eMusic, one of the original pioneers in digital music stores, has been acquired by TriPlay, a company working in cloud sharing.

It was announced yesterday that TriPlay had bought eMusic for an undisclosed sum. eMusic had lost some of it’s popularity in recent years with the rise of rival services like iTunes and Spotify, however this acquisition could breathe some new life into the service.

eMusic was founded in 1998 and gained a reputation as an extensive source of independent music, due largely to eMusic not having contracts to distribute major label music. In 2011 eMusic branched out into music streaming after over ten years of being a digital music store.

TriPlay aims to integrate eMusic into it’s existing cloud music service, MyMusicCloud, allowing customers to buy songs from eMusic’s catalogue of around 25 million tracks and then store them in their MyMusicCloud for access anywhere on any device.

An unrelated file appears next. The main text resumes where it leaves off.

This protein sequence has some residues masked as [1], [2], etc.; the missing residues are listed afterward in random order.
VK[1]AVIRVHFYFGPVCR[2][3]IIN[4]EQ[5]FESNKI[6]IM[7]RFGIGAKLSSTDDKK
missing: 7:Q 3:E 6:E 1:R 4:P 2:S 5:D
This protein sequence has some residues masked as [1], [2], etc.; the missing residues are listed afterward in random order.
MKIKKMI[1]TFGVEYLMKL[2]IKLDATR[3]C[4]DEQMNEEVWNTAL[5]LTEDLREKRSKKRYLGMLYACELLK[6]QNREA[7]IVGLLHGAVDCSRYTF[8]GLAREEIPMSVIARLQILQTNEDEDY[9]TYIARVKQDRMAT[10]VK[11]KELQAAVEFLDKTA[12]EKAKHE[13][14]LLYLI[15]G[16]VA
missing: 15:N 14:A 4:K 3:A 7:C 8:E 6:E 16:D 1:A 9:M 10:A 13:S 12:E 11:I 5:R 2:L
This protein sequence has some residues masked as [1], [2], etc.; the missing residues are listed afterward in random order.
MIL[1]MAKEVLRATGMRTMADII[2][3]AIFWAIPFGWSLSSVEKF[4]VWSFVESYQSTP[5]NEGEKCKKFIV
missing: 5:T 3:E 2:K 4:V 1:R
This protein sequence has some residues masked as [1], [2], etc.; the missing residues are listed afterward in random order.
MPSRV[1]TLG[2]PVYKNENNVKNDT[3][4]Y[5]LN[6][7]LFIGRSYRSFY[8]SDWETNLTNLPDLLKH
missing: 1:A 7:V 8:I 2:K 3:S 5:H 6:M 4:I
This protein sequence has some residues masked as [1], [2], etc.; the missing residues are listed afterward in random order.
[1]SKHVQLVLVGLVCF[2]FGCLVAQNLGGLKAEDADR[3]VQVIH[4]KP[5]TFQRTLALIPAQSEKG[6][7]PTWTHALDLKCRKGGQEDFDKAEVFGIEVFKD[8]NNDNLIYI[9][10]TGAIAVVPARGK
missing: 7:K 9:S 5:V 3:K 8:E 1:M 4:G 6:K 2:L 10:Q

TriPlay CEO Tamir Koch told Billboard:

We are thrilled to join forces with this pioneer of the digital music industry to offer all our users the wide variety of music they love in a comprehensive, next-generation platform, complete with the features they want and need.

Technologically [eMusic is] bringing nothing [to TriPlay]. But they have the ability with their label relations, to offer songs at a 25 to 50 percent discount over what our users were paying previously. If you go to iTunes most of those songs will be $1.29 – ours are $0.49 to $0.79 per song, with some at $0.89.

In the coming months, our users will begin to see significant enhancements as we introduce the complete music service they want, accessible anywhere, anytime and on any device.

In an email to us about the acquisition of eMusic they said: “We’ll be introducing new product features and enhancements to eMusic in the coming months and will be sharing additional details in the near future. Thanks for your support and we look forward to continuing or work together to serve discerning music fans.”